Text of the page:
Ten to Go: Beat Old Man Winter

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None of us have to be reminded which season it is or how cold it is outdoors.

But we should remind ourselves that all is not lost in this epic battle against Old Man Winter. In fact, our health depends on fighting the good fight.

It’s well documented that weather has a profound effect on human health and wellness. This time of year typically features outbreaks of pneumonia, influenza, bronchitis and even death related to the cold.

But there are some less-documented effects of winter weather that take just as big a toll. Weather dramatically affects our mood and brings about other physiological changes. If you’re experiencing a sluggish feeling these days, you’re not alone. Depression is one of the main malfunctions caused by lack of sunlight.

Sun is our most crucial source of vitamin D and the lack of vitamin D can increase the risk of depression.


Cold  weather saps our energy. When you’re cold, your blood vessels constrict to trap heat inside. This constricts blood circulation and oxygen distribution.

In other words, being proactive with exercise during this time of year is critical. Dancing, jumping rope, jogging in place and other light-impact exercises daily increase serotonin, which is a huge anti-depressant. Even light exercise such as yoga and stretching can make a big difference.


Katherine Farrell

Katherine Farrell

The third component to keep winter in check is diet. You can combat the weather by eating more omega-3 fatty acids and uridine, substances found in fish, walnuts, molasses and sugar beets, to name a few. Here’s something from Katherine’s Catering to get you started:

Our Moroccan Chicken dish appears in the Autumn in Morocco menu at Katherine’s Catering. We serve it with warmed couscous, lentil tomato salad, carrot raisin salad with sunflower seeds and coriander yogurt dressing. It’s healthy, hearty and packed with flavor and color. If you’re not a couscous fan, cook up a brown rice lentil pilaf and steam some haricots verts (green beans, for us Neanderthals) tossed in olive oil and sautéed leeks. If you’re lucky enough to have leftovers the next day, chop up the chicken, add some olive oil mayonnaise, lemon juice, cooked brown rice, toasted curry powder and chopped granny smith apples for a delicious main course salad-served on a bed of leafy greens.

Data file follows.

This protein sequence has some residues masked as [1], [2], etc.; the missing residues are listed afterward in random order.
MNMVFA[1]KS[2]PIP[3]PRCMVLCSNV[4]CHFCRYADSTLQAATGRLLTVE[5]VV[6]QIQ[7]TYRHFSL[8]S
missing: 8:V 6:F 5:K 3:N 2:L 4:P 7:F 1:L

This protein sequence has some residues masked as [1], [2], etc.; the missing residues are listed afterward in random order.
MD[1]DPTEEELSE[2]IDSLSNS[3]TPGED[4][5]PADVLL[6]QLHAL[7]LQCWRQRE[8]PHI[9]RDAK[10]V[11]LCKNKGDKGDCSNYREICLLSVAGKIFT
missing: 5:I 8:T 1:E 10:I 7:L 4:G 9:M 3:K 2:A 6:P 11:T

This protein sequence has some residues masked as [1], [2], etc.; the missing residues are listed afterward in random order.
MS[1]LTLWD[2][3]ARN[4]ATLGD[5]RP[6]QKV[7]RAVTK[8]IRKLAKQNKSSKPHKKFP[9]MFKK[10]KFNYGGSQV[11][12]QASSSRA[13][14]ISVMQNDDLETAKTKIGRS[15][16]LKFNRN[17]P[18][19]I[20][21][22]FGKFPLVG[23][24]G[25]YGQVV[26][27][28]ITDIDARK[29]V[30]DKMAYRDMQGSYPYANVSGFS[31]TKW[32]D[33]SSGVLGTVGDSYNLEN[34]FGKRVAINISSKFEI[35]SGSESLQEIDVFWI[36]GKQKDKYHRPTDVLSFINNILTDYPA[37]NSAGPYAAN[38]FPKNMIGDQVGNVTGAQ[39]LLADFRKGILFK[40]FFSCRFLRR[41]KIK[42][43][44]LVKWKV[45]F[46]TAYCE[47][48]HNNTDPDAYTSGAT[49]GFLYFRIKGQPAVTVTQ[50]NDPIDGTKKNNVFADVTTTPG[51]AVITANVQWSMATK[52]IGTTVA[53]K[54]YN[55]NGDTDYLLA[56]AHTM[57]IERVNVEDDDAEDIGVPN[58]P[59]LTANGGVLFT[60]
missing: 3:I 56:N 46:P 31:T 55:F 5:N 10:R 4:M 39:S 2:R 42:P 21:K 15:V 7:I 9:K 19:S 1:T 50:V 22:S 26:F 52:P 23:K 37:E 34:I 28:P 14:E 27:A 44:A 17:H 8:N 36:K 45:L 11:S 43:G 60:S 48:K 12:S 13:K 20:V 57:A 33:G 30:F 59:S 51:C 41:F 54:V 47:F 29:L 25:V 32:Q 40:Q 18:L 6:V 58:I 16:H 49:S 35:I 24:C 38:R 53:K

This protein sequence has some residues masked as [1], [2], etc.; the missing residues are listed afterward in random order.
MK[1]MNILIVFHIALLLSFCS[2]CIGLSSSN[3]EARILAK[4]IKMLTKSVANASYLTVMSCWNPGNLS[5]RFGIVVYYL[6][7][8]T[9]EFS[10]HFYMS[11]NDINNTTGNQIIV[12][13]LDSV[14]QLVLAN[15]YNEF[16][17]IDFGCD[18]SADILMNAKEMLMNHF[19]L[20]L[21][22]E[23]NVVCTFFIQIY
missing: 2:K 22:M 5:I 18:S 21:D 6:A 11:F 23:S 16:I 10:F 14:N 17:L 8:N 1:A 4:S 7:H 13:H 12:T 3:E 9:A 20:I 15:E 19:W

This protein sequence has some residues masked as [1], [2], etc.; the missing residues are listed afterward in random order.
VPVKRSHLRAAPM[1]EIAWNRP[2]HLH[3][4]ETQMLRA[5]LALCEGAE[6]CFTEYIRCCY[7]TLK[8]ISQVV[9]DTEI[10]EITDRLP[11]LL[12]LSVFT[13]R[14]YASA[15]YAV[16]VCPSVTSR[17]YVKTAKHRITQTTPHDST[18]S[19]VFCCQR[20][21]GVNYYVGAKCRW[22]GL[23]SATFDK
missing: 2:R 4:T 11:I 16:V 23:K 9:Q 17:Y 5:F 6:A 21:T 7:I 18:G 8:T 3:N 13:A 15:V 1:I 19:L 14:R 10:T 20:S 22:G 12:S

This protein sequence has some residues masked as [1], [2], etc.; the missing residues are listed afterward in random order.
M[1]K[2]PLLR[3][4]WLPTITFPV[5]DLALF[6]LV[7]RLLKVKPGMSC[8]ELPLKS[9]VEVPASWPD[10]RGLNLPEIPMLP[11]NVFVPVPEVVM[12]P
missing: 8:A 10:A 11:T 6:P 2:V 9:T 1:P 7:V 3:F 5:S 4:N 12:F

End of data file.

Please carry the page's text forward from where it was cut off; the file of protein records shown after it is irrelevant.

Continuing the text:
KCI_MoroccanChicken2Moroccan Chicken

8 boneless chicken breasts (boneless thighs can also be used)

  • 1 cup olive oil
  • 2  lemons, zested and juiced
  • 2 cloves garlic, coarsely chopped
  • 1 small onion, chopped
  • 3 bay leaves

Marinate chicken in olive oil, lemon juice and zest, garlic, onion and bay leaves 2-4 hours in refrigerator.

  • 1 onion, chopped
  • 2 cloves garlic, minced
  • 2 tablespoon olive oil
  • 1 can coconut milk
  • 1 teaspoon saffron
  • 2 cinnamon sticks
  • 1 teaspoon ground coriander
  • 1 teaspoon ground cardamom
  • 1 teaspoon curry powder
  • 2 cups chicken broth
  • 1 cup dried cranberries — divided
  • 1 cup dried apricots, sliced — divided
  • 2 tablespoon chopped fresh cilantro
  • 1 cup sliced almonds, toasted
  • Salt and pepper to taste

Heat olive oil in sauce pan, and sauté onion and garlic 2-3 minutes.  Add coconut milk, cinnamon sticks, coriander, cardamom, curry powder and chicken broth. Reduce over medium to yield about 2 cups of sauce.  Strain sauce, and add 1/2 cup dried cranberries and 1/2 cup dried apricots then salt and pepper to taste.  Keep sauce warm.  Heat your grill, and grill marinated chicken over medium heat, turning once to create nice grill marks. When chicken is fully cooked, ladle sauce over chicken, and finish with remaining cranberries, apricots, fresh cilantro and sliced almonds.

Demond Johnson

The author, Demond Johnson, is a retired combat veteran who coordinated the U.S. Army’s Weight Control Program. He owns A2 Fitness Professionals. Contact him at demond@a2fitnesspro.com or 734-222-5080.